Office of the Provost Success Story

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    Bass, Scott A.
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MFA Student Inspires Kids to Write

Photo: Samantha Saleh

Former high school history teacher Jen Cooper, MFA creative writing '11, spends most of her time in classrooms, and she likes it that way. In the evenings, she is a student in workshops on journalism and the nonfiction essay. During the day, she leads essay writing seminars for students in D.C. Public Schools as a member of 826DC, a nonprofit organization dedicated to inspiring school-aged children to write.

When Cooper discovered the organization—then called Capital Letters—in 2008, the group was in contact with a high school teacher interested in having students write essays in the style of NPR's "This I Believe" program. "I had used that curriculum with my high school freshmen the year before," says Cooper. "So when they asked me if I would be interested in leading the workshops I jumped at the chance to get involved."

This winter, Capitol Letters joined forces with 826 National, a non-profit founded by award-winning writer and publisher Dave Eggers, to create 826DC. The partnership has helped volunteers like Cooper employ increasingly creative and diverse programs in the classroom.

"Having been a teacher, I have a real appreciation for the effort and creativity that goes into planning each of their workshops," says Cooper. "Students can get tired of always sitting in class listening to the same teacher, but through 826DC volunteers can come in with different faces and engaging activities and that can really help students have a fresh experience with writing."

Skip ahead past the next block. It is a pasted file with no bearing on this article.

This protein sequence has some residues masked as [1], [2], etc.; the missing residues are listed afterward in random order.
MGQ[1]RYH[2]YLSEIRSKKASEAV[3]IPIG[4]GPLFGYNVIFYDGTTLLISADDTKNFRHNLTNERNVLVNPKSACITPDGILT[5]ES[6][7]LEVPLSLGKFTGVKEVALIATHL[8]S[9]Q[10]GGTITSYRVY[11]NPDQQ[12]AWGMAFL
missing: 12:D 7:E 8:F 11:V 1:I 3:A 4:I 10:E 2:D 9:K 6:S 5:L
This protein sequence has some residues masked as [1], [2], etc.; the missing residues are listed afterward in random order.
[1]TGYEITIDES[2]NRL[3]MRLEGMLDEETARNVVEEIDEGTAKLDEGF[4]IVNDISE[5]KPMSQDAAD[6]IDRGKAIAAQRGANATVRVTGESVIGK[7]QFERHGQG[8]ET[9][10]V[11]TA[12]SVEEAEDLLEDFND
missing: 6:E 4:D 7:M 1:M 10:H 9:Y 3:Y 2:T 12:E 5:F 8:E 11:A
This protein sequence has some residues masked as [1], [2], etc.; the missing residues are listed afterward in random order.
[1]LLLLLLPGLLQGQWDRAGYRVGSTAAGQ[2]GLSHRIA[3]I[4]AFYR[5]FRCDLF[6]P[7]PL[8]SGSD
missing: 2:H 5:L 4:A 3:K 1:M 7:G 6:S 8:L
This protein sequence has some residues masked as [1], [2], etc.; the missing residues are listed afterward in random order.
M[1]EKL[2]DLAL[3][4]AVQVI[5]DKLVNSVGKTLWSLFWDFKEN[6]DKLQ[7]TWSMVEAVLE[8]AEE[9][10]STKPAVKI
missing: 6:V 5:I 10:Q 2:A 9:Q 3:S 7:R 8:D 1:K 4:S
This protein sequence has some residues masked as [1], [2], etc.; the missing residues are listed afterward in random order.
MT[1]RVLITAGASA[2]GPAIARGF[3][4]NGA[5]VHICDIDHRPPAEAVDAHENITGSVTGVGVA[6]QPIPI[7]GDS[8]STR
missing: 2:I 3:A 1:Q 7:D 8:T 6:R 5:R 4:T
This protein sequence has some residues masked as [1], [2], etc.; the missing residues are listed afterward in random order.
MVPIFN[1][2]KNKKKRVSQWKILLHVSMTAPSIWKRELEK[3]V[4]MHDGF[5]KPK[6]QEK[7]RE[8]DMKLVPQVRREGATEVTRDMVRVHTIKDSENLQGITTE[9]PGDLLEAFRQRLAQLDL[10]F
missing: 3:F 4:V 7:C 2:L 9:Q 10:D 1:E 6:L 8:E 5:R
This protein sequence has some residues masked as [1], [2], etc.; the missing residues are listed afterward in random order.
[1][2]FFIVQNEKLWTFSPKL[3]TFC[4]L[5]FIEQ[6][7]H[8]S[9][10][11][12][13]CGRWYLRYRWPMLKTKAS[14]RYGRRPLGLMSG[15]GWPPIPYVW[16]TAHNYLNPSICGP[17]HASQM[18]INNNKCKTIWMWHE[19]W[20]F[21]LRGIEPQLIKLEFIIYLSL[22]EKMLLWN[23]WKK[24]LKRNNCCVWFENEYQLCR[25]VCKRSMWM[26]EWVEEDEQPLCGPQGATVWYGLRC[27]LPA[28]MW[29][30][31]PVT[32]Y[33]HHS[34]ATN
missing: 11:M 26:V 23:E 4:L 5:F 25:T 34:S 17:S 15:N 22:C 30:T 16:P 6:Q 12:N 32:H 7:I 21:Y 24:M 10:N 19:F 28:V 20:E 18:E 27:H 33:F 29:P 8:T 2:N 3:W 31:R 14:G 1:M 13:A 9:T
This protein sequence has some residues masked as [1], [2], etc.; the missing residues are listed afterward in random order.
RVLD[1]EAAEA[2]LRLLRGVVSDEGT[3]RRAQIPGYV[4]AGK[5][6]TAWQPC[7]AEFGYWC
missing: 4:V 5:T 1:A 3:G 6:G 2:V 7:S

After graduating, Cooper plans to return to teaching full-time. "Working with 826DC has been a small way for me to stay connected to the classroom, but I miss teaching," she says. She intends to continue work on a series of essays on the subject of dementia and to keep finding creative ways to encourage teens to find freedom and self expression through writing.

"It's rewarding to work with students and help them discover their own voices and passions in their writing," says Cooper. "To me, there's a ton of learning that takes place outside of the graduate classroom, and volunteering with 826DC has been one of the ways that I've learned about D.C., about the public school system, and about what works when it comes to teaching youth about writing."